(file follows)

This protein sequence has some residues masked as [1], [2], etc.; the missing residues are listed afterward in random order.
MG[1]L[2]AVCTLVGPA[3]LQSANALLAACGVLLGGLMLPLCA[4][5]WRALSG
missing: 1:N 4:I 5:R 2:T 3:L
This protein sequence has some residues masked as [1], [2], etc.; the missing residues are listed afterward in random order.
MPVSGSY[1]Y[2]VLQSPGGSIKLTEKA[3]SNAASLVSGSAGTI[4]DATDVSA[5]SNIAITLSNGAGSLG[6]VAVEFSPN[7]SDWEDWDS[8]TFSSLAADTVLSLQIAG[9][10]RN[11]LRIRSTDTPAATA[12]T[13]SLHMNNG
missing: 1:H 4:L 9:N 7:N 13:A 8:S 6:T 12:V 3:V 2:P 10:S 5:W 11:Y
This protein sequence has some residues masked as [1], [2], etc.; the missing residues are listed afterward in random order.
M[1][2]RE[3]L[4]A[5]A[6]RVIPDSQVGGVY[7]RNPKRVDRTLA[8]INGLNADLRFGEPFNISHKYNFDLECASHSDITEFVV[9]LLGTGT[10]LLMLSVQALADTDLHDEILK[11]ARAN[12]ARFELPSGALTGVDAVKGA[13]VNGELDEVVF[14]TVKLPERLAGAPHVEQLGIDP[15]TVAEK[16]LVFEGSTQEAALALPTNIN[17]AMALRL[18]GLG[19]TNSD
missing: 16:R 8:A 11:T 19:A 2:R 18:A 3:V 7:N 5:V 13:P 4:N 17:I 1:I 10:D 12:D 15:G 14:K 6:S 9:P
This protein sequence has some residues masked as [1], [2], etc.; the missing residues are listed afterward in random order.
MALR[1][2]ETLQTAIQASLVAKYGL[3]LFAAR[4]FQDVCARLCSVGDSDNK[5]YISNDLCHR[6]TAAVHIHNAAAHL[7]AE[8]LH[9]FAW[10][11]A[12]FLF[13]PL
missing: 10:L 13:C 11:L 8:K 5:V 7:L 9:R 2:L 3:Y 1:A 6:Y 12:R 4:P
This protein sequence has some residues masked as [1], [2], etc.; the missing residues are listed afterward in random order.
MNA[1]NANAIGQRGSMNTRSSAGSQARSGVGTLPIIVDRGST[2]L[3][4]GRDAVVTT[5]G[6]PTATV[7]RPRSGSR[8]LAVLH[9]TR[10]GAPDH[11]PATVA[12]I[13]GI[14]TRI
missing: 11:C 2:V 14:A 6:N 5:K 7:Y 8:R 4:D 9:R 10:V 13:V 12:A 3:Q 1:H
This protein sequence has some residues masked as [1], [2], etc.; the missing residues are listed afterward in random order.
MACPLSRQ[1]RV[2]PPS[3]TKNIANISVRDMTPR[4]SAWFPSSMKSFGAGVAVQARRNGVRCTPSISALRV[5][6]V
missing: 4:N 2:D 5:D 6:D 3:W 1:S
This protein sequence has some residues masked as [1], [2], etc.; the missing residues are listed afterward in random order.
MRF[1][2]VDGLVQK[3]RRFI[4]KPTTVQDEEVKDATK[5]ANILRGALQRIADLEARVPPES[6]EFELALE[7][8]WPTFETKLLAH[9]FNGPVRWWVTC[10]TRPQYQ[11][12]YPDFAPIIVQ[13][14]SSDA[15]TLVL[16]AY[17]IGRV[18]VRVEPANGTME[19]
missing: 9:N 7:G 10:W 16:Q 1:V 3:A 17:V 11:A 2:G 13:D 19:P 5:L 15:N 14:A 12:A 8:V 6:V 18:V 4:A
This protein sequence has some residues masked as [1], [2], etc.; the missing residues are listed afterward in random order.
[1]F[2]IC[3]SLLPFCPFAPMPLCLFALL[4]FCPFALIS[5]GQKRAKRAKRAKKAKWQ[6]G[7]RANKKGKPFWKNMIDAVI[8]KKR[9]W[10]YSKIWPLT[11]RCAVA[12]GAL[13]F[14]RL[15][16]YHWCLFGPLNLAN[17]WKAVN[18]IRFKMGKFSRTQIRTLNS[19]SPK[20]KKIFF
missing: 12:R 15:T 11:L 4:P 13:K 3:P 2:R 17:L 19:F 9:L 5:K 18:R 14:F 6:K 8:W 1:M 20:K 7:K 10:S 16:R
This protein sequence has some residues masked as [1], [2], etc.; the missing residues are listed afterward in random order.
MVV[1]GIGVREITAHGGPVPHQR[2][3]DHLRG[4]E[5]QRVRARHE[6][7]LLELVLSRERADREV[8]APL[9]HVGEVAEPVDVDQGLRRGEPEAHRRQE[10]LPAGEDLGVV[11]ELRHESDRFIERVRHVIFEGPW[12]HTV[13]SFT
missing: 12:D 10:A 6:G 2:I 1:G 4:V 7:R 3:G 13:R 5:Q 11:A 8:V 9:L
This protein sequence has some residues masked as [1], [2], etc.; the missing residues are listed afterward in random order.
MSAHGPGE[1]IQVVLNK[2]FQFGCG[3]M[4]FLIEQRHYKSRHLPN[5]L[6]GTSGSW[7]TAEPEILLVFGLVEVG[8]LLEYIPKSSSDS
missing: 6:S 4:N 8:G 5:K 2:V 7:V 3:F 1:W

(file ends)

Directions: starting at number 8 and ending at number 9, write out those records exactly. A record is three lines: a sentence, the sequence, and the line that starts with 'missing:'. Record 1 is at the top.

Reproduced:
This protein sequence has some residues masked as [1], [2], etc.; the missing residues are listed afterward in random order.
[1]F[2]IC[3]SLLPFCPFAPMPLCLFALL[4]FCPFALIS[5]GQKRAKRAKRAKKAKWQ[6]G[7]RANKKGKPFWKNMIDAVI[8]KKR[9]W[10]YSKIWPLT[11]RCAVA[12]GAL[13]F[14]RL[15][16]YHWCLFGPLNLAN[17]WKAVN[18]IRFKMGKFSRTQIRTLNS[19]SPK[20]KKIFF
missing: 12:R 15:T 11:L 4:P 13:K 3:P 2:R 17:L 19:F 9:L 5:K 18:R 14:F 6:K 8:W 1:M 20:K 7:K 10:S 16:R
This protein sequence has some residues masked as [1], [2], etc.; the missing residues are listed afterward in random order.
MVV[1]GIGVREITAHGGPVPHQR[2][3]DHLRG[4]E[5]QRVRARHE[6][7]LLELVLSRERADREV[8]APL[9]HVGEVAEPVDVDQGLRRGEPEAHRRQE[10]LPAGEDLGVV[11]ELRHESDRFIERVRHVIFEGPW[12]HTV[13]SFT
missing: 12:D 10:A 6:G 2:I 1:G 4:V 7:R 3:G 13:R 5:Q 11:A 8:V 9:L